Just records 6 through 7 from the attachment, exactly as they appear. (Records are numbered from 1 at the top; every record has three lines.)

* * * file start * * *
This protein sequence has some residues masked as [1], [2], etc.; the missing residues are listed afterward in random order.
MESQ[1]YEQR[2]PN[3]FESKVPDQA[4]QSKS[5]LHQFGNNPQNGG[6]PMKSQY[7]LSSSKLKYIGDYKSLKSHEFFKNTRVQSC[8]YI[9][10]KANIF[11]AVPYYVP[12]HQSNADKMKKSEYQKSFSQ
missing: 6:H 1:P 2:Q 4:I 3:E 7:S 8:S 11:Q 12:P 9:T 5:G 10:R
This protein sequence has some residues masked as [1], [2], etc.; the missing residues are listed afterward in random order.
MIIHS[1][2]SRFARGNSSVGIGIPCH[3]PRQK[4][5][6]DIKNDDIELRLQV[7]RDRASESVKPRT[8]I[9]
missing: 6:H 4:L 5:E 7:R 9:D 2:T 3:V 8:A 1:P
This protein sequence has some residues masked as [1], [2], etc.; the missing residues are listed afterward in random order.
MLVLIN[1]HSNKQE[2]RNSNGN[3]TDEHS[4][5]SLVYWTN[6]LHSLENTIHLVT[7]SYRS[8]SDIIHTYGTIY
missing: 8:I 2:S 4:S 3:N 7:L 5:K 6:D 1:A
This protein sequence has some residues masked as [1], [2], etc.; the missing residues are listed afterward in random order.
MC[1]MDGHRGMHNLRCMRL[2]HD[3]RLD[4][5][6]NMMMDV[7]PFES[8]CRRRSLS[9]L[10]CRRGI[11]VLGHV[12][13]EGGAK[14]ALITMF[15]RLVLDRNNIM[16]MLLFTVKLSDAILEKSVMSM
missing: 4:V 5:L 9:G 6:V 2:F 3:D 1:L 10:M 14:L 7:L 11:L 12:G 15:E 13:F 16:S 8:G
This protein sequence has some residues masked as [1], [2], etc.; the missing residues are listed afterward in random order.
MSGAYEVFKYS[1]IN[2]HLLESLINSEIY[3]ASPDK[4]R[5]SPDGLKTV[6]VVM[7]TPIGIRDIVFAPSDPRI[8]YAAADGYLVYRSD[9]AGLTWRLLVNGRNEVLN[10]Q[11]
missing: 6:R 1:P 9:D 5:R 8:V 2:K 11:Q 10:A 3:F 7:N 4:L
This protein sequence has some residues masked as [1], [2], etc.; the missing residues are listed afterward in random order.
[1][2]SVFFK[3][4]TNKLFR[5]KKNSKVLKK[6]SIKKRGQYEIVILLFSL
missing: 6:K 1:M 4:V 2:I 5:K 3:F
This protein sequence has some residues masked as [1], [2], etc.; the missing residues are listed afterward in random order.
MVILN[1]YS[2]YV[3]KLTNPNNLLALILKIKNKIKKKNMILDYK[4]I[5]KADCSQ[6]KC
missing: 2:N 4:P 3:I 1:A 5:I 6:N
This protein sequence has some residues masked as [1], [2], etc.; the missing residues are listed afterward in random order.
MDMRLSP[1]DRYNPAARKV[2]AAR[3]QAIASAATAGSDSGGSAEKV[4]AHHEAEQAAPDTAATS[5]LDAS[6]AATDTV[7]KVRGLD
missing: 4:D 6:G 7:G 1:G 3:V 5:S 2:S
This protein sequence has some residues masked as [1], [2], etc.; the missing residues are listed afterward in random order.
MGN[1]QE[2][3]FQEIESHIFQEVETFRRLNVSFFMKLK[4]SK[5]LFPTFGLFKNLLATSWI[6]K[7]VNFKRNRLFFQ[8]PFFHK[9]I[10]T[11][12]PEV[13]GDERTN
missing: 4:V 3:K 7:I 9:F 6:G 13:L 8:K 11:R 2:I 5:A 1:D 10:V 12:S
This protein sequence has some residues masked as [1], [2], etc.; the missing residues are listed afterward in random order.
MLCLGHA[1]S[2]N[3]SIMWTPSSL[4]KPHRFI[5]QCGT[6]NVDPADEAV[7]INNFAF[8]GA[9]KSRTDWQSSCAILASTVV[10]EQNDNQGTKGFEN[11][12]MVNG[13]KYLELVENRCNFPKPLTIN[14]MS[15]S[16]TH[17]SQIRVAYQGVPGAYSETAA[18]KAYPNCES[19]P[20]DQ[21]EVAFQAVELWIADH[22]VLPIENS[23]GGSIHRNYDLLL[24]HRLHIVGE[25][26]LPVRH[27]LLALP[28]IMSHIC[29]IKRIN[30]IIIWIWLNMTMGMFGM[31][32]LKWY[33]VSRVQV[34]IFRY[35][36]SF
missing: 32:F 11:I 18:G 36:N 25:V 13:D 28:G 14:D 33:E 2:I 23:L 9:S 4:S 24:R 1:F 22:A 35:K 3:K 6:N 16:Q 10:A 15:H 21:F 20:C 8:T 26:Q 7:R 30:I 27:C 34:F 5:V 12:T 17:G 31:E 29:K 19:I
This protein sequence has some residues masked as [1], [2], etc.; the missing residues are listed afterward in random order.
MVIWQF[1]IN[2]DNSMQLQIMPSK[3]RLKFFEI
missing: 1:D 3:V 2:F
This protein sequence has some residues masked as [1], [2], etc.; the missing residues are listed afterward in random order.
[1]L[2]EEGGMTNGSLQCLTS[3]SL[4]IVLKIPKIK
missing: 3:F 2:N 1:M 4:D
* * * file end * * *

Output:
This protein sequence has some residues masked as [1], [2], etc.; the missing residues are listed afterward in random order.
[1][2]SVFFK[3][4]TNKLFR[5]KKNSKVLKK[6]SIKKRGQYEIVILLFSL
missing: 6:K 1:M 4:V 2:I 5:K 3:F
This protein sequence has some residues masked as [1], [2], etc.; the missing residues are listed afterward in random order.
MVILN[1]YS[2]YV[3]KLTNPNNLLALILKIKNKIKKKNMILDYK[4]I[5]KADCSQ[6]KC
missing: 2:N 4:P 3:I 1:A 5:I 6:N